NAB Australian Wellbeing Report: Q4 2017
New research challenges old adage – can money buy happiness?
They say that money can’t buy happiness, but new research released today by NAB suggests that it goes a long way in boosting Australians’ wellbeing – albeit with one important caveat.
The latest NAB Australian Wellbeing Report shows that high income earners regularly rate their short-term happiness, life satisfaction and life worth well above low income earners.
However, low income earners reported less anxiety than high income earners throughout 2017.
NAB Chief Economist, Alan Oster, said the findings show that while money is a strong contributor to our happiness and wellbeing, it doesn’t solve all our problems.
“Having more money clearly doesn’t inoculate you against feeling anxious – in fact it may well increase feelings of anxiety.”
“When you have people earning less than $35,000 reporting lower levels of anxiety than people earning more than $100,000 p.a. that suggests that, amongst other things, high income earners may feel anxious about keeping up with the Joneses,” he said.
Other findings from the survey included that Australians’ wellbeing remained above its long-run average in the final quarter of 2017, despite being affected by increased anxiety.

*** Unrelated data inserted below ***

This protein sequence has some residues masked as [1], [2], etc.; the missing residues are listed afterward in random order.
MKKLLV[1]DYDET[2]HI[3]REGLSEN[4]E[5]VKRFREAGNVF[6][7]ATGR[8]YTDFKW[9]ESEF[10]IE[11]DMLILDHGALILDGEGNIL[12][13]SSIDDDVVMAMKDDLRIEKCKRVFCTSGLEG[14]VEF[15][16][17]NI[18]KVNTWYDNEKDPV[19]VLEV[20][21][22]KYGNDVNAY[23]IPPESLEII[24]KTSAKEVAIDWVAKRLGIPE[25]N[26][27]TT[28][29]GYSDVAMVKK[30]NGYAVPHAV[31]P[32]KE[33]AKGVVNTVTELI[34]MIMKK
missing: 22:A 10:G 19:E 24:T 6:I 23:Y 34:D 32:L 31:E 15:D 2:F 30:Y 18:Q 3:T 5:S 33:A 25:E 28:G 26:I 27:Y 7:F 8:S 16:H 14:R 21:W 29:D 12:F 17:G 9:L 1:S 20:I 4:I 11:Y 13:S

A slightly lower level of wellbeing in the December quarter was due solely to higher anxiety; with Australians scoring “not anxious yesterday” 57.4 points (58.8 points in Q3). Almost 1 in 4 Australians also continue to report “high” levels of anxiety.
Over 50s (particularly men), two-person households, married people and those earning over $100,000 p.a. all recorded the highest levels of wellbeing, while young women aged 18-29, single people, those earning less than $35,000, men aged 30-49 and labourers reported the lowest.
Young women still trailing on wellbeing
The level of wellbeing reported by young women between the ages of 18-29 continues to lag behind other groups. They recorded a wellbeing score of 59, dropping below their long-run average of 59.7.
Other findings included:
- Personal safety contributed most positively to women’s overall wellbeing, but for men it was their
- Family and personal relationships, living standards, feeling part of their local communities and theenvironment had a broadly similar positive impact for both women and
- Some drivers contributed positively to men’s wellbeing but detracted from the wellbeing of women -most notably physical appearance, ability to fund retirement and buying, selling or finding a
“It is a concern that we are still seeing young women report the lowest level of wellbeing of any group surveyed.
“This has been a worrying trend since the survey’s inception in 2013 and it’s important that we continue to highlight the disparity in wellbeing between young women and the rest of Australian society,” Mr Oster said.
About the NAB Australian Wellbeing Index:
The NAB Australian Wellbeing Index is based on survey participants’ responses to four questions related to
their life satisfaction, life worth, happiness and anxiety.
For further information, please see the attached documents: